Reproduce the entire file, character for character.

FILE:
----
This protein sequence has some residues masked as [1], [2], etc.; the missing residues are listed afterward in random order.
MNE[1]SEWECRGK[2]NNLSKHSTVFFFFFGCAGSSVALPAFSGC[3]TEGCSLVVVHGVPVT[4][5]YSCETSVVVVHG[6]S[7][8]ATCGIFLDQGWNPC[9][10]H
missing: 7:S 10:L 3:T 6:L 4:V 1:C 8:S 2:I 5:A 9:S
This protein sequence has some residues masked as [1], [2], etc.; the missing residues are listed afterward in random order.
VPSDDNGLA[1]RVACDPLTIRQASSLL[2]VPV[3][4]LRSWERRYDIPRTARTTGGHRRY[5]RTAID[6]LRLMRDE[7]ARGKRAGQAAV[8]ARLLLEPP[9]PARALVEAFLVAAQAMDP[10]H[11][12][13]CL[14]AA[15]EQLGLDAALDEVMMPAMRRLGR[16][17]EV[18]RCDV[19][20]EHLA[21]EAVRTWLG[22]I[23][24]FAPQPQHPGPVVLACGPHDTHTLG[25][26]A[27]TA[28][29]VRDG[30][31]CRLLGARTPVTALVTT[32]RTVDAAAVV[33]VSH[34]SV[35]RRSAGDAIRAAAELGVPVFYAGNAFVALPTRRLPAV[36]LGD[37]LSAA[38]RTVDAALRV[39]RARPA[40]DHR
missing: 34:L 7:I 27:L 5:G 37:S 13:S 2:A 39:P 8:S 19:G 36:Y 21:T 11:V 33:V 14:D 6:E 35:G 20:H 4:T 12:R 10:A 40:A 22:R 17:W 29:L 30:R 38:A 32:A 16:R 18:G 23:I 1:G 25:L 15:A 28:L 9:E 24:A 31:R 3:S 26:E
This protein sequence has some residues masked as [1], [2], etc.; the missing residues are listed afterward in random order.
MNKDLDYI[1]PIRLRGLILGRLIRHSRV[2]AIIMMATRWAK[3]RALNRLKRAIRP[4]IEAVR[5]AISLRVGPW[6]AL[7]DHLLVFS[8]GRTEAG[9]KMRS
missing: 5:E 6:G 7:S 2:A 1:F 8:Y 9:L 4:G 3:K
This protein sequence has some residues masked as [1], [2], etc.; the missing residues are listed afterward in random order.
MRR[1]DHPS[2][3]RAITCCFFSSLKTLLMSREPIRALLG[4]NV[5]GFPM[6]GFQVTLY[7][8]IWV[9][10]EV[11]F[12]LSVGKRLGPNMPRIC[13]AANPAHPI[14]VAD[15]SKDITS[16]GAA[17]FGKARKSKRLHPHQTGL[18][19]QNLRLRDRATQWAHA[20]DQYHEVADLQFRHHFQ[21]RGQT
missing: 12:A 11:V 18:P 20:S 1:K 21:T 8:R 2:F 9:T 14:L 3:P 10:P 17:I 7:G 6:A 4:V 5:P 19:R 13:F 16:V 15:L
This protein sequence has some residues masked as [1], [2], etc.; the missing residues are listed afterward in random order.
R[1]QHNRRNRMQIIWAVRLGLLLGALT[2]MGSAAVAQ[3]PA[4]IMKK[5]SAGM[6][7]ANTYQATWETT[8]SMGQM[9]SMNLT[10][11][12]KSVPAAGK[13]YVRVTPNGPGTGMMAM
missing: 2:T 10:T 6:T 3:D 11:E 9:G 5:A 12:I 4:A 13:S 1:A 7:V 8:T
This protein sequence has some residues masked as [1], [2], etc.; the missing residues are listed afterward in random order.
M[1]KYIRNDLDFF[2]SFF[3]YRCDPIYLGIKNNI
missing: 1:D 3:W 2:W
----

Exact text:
This protein sequence has some residues masked as [1], [2], etc.; the missing residues are listed afterward in random order.
MNE[1]SEWECRGK[2]NNLSKHSTVFFFFFGCAGSSVALPAFSGC[3]TEGCSLVVVHGVPVT[4][5]YSCETSVVVVHG[6]S[7][8]ATCGIFLDQGWNPC[9][10]H
missing: 7:S 10:L 3:T 6:L 4:V 1:C 8:S 2:I 5:A 9:S
This protein sequence has some residues masked as [1], [2], etc.; the missing residues are listed afterward in random order.
VPSDDNGLA[1]RVACDPLTIRQASSLL[2]VPV[3][4]LRSWERRYDIPRTARTTGGHRRY[5]RTAID[6]LRLMRDE[7]ARGKRAGQAAV[8]ARLLLEPP[9]PARALVEAFLVAAQAMDP[10]H[11][12][13]CL[14]AA[15]EQLGLDAALDEVMMPAMRRLGR[16][17]EV[18]RCDV[19][20]EHLA[21]EAVRTWLG[22]I[23][24]FAPQPQHPGPVVLACGPHDTHTLG[25][26]A[27]TA[28][29]VRDG[30][31]CRLLGARTPVTALVTT[32]RTVDAAAVV[33]VSH[34]SV[35]RRSAGDAIRAAAELGVPVFYAGNAFVALPTRRLPAV[36]LGD[37]LSAA[38]RTVDAALRV[39]RARPA[40]DHR
missing: 34:L 7:I 27:L 5:G 37:S 13:S 2:A 39:P 8:S 19:G 36:Y 21:T 11:V 33:V 14:D 6:E 35:G 20:H 4:T 12:R 10:A 40:A 22:R 17:W 29:L 30:R 38:A 32:A 16:R 18:G 23:I 1:G 25:L 15:A 28:L 9:E 24:A 31:R 3:S 26:E
This protein sequence has some residues masked as [1], [2], etc.; the missing residues are listed afterward in random order.
MNKDLDYI[1]PIRLRGLILGRLIRHSRV[2]AIIMMATRWAK[3]RALNRLKRAIRP[4]IEAVR[5]AISLRVGPW[6]AL[7]DHLLVFS[8]GRTEAG[9]KMRS
missing: 5:E 6:G 7:S 2:A 1:F 8:Y 9:L 4:G 3:K
This protein sequence has some residues masked as [1], [2], etc.; the missing residues are listed afterward in random order.
MRR[1]DHPS[2][3]RAITCCFFSSLKTLLMSREPIRALLG[4]NV[5]GFPM[6]GFQVTLY[7][8]IWV[9][10]EV[11]F[12]LSVGKRLGPNMPRIC[13]AANPAHPI[14]VAD[15]SKDITS[16]GAA[17]FGKARKSKRLHPHQTGL[18][19]QNLRLRDRATQWAHA[20]DQYHEVADLQFRHHFQ[21]RGQT
missing: 12:A 11:V 18:P 20:S 1:K 21:T 8:R 2:F 9:T 14:L 3:P 10:P 17:I 7:G 6:A 4:V 5:P 19:R 13:F 16:V 15:L
This protein sequence has some residues masked as [1], [2], etc.; the missing residues are listed afterward in random order.
R[1]QHNRRNRMQIIWAVRLGLLLGALT[2]MGSAAVAQ[3]PA[4]IMKK[5]SAGM[6][7]ANTYQATWETT[8]SMGQM[9]SMNLT[10][11][12]KSVPAAGK[13]YVRVTPNGPGTGMMAM
missing: 2:T 10:T 6:T 3:D 11:E 9:G 5:A 12:I 4:A 13:S 1:A 7:V 8:T
This protein sequence has some residues masked as [1], [2], etc.; the missing residues are listed afterward in random order.
M[1]KYIRNDLDFF[2]SFF[3]YRCDPIYLGIKNNI
missing: 1:D 3:W 2:W